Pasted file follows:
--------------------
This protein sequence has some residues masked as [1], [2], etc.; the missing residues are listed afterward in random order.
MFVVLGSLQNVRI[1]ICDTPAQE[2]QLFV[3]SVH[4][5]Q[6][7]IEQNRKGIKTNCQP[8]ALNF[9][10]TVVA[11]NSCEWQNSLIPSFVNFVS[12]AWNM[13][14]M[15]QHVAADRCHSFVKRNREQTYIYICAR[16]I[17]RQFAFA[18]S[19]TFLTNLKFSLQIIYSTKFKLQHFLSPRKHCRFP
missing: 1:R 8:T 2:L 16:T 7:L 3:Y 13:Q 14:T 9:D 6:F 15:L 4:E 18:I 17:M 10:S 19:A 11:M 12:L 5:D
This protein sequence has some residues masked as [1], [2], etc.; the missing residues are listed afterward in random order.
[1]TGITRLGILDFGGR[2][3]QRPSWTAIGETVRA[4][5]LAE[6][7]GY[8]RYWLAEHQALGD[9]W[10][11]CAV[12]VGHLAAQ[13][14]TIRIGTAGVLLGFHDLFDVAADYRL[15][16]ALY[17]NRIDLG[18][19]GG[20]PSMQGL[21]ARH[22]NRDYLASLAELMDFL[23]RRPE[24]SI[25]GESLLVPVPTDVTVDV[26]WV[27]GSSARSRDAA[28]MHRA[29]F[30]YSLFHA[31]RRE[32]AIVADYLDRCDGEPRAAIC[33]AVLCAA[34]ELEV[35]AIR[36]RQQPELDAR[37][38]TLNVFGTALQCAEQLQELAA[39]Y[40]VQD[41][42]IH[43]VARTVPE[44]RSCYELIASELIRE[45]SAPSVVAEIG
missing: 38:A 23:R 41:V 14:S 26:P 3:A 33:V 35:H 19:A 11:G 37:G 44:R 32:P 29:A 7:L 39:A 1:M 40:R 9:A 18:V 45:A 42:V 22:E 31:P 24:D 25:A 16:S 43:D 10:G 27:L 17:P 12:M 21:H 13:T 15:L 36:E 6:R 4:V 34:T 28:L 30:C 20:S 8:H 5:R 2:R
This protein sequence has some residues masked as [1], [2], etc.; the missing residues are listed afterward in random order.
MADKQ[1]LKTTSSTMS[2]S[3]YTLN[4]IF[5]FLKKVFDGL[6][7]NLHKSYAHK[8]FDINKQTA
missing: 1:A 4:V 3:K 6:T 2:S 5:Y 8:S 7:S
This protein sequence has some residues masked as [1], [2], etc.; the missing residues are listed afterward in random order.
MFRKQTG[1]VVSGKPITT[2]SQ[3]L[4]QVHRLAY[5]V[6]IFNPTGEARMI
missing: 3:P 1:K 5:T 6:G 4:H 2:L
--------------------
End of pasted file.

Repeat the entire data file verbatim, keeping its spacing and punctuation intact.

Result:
This protein sequence has some residues masked as [1], [2], etc.; the missing residues are listed afterward in random order.
MFVVLGSLQNVRI[1]ICDTPAQE[2]QLFV[3]SVH[4][5]Q[6][7]IEQNRKGIKTNCQP[8]ALNF[9][10]TVVA[11]NSCEWQNSLIPSFVNFVS[12]AWNM[13][14]M[15]QHVAADRCHSFVKRNREQTYIYICAR[16]I[17]RQFAFA[18]S[19]TFLTNLKFSLQIIYSTKFKLQHFLSPRKHCRFP
missing: 1:R 8:T 2:L 16:T 7:L 3:Y 13:Q 14:T 9:D 6:F 15:L 4:E 18:I 17:M 10:S 19:A 11:M 12:L 5:D
This protein sequence has some residues masked as [1], [2], etc.; the missing residues are listed afterward in random order.
[1]TGITRLGILDFGGR[2][3]QRPSWTAIGETVRA[4][5]LAE[6][7]GY[8]RYWLAEHQALGD[9]W[10][11]CAV[12]VGHLAAQ[13][14]TIRIGTAGVLLGFHDLFDVAADYRL[15][16]ALY[17]NRIDLG[18][19]GG[20]PSMQGL[21]ARH[22]NRDYLASLAELMDFL[23]RRPE[24]SI[25]GESLLVPVPTDVTVDV[26]WV[27]GSSARSRDAA[28]MHRA[29]F[30]YSLFHA[31]RRE[32]AIVADYLDRCDGEPRAAIC[33]AVLCAA[34]ELEV[35]AIR[36]RQQPELDAR[37][38]TLNVFGTALQCAEQLQELAA[39]Y[40]VQD[41][42]IH[43]VARTVPE[44]RSCYELIASELIRE[45]SAPSVVAEIG
missing: 38:A 23:R 41:V 14:S 26:P 3:A 33:V 35:H 19:A 11:G 37:G 44:R 32:P 29:A 7:L 39:A 1:M 40:R 9:A 18:V 45:A 42:V 22:E 31:P 24:D 25:A 16:S 43:D 10:G 27:L 17:P 12:M 21:H 13:T 15:L 36:E 6:R 4:V 34:T 28:L 30:C 20:S 8:H 5:R 2:R
This protein sequence has some residues masked as [1], [2], etc.; the missing residues are listed afterward in random order.
MADKQ[1]LKTTSSTMS[2]S[3]YTLN[4]IF[5]FLKKVFDGL[6][7]NLHKSYAHK[8]FDINKQTA
missing: 1:A 4:V 3:K 6:T 2:S 5:Y 8:S 7:S
This protein sequence has some residues masked as [1], [2], etc.; the missing residues are listed afterward in random order.
MFRKQTG[1]VVSGKPITT[2]SQ[3]L[4]QVHRLAY[5]V[6]IFNPTGEARMI
missing: 3:P 1:K 5:T 6:G 4:H 2:L